Gramsci in Reverse: Organic Capitalism's Stealthy Counter

Lancelot Kirby I Education I Commentary I February 27th, 2014

The twentieth century Marxist thinker Antonio Gramsci is rightly famous for his concept of the organic intellectual, a term he interpreted to mean an individual from the lower classes who would work to critique the dominant culture of society used by the ruling class to control the population.

I contend that there is a flip side to this coin. That, just as an intellectual may arise organically from the lower classes to critique the culture, there is also an organic mechanism of capital for neutralizing such threats. The observation is not unique, but so pernicious I felt it deserved to be clarified and brought out into the open.

At one end of the spectrum, the potential organic intellectual accepts, while still young, the propaganda that a college education is the best way out of poverty. Putting aside the problem of mounting student debt, there is the equally serious problem of the quality of education itself, a problem dealt with at great length by Richard Arum and Josipa Roksa in their book, Academically Adrift: Limited Learning on College Campuses. In order to be an effective critic, certain skills are essential - such as critical thinking, complex reasoning, and writing. The disadvantaged student is limited in her choices as to which university she may attend, and must often sacrifice quality for affordability. Those institutions which are most affordable very often score the lowest in imparting those valuable skills. In large part, this is due to the increasing commercialization of higher education. To compete, schools are becoming viewed more as businesses that provide a product. To sell more product means pleasing the consumer, - in this case, the student or, more often, their parents - who want an easy path towards their child's graduation.

One consequence of this process has been the slackening of rigor in courses and the sense, in the student body, of entitlement to a degree, since that is what they are in effect paying for. Thus, those individuals who might have the most to say about the current system are effectively silenced without coercion or complaint. The organic intellectual is essentially stillborn within this process because she was never exposed from the start to the proper atmosphere for critique. Nevertheless, for compensation, they will be given what, in capitalist terms, is called an "education;" typically in business or some specialized proficiency in the medical or technological fields, and never look back with any sense of loss as they pick the low hanging fruit from capital's tree.

The second progression for organically silencing dissent is far simpler, but not in the least less unsettling. It comes under the name of "selling out," but its subtlety is such that the individual being sold has so completely appropriated the modes of capitalist thinking that the transaction is never even seen to have taken place. It is truly an invisible hand at work with magical prestidigitation.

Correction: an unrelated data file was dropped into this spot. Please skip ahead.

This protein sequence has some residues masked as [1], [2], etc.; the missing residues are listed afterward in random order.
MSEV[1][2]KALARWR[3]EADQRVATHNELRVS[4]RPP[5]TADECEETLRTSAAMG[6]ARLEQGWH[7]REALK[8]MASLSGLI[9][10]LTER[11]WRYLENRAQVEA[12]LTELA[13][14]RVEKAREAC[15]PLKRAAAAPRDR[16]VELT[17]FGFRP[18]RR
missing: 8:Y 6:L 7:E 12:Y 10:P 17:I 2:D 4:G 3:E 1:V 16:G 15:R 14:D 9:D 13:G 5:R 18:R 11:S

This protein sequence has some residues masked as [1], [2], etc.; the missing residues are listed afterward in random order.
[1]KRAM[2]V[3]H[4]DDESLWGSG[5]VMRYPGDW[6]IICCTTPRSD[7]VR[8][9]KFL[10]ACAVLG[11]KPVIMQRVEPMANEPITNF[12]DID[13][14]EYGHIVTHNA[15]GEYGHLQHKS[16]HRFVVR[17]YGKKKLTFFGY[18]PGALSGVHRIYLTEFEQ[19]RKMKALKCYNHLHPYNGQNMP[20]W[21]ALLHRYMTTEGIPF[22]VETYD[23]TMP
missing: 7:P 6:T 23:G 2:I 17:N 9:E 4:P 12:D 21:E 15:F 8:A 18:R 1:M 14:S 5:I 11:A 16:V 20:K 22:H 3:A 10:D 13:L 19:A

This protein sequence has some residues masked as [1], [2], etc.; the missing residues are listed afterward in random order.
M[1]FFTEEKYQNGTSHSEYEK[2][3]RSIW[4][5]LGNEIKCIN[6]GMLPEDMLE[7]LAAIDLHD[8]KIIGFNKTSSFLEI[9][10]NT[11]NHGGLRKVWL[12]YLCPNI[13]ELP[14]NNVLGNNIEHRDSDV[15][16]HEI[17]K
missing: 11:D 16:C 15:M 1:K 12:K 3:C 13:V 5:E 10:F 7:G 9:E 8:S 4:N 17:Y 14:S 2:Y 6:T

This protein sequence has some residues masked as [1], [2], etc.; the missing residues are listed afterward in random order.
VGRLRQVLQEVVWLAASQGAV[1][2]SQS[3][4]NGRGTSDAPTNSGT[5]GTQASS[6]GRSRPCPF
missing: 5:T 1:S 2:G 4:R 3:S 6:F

In this instance, what amounts to the modern public intellectual, the entertainer or comedian, grows in increasing prominence, their presence becoming more and more inescapable to the larger social consciousness. At this moment, the individual becomes commodifiable. He or she is offered a platform were they may reach an even wider audience than ever before. However, along with this increased influence comes increased affluence. The entertainer has attained all that they desired; they can entertain and are paid increasingly well to do so. This nascent social critic began as an outsider looking in and critiquing what he had seen. With increasing popularity, however, he reached the point of commodification. Being absorbed by capital, he begins to view capital's interests as his own. Whereas before he was an outsider looking in, now he is on the inside looking out, and in this natural, non-coercive fashion, capital thus nullifies the efficacy of dissenters who gain too much influence.

There are perhaps few better examples of this transition than Jon Stewart of The Daily Show. Stewart has repeatedly been called out for his half-hearted criticisms. His childishly naive dictum of "fairness" in giving both sides a serious hearing in his determination not to hurt feelings or ruffle feathers has repeatedly given credibility to the worst excesses of the US government. This error of false equivalence was revealed no more tellingly than in the disastrous Rally to Restore Sanity and/or Fear, which became a massive joke at the attendee's expense - a sad deflation of hopes from a man who was reported to have once been an admirer of Eugene Debs.

Organic Capitalism is stealthy and the tools at its disposal are almost limitless; yet, it can be overcome. With increased community outreach and education, and the simple moral backbone of those who can resist its temptations and see through its lies, a better world is not just possible but inevitable.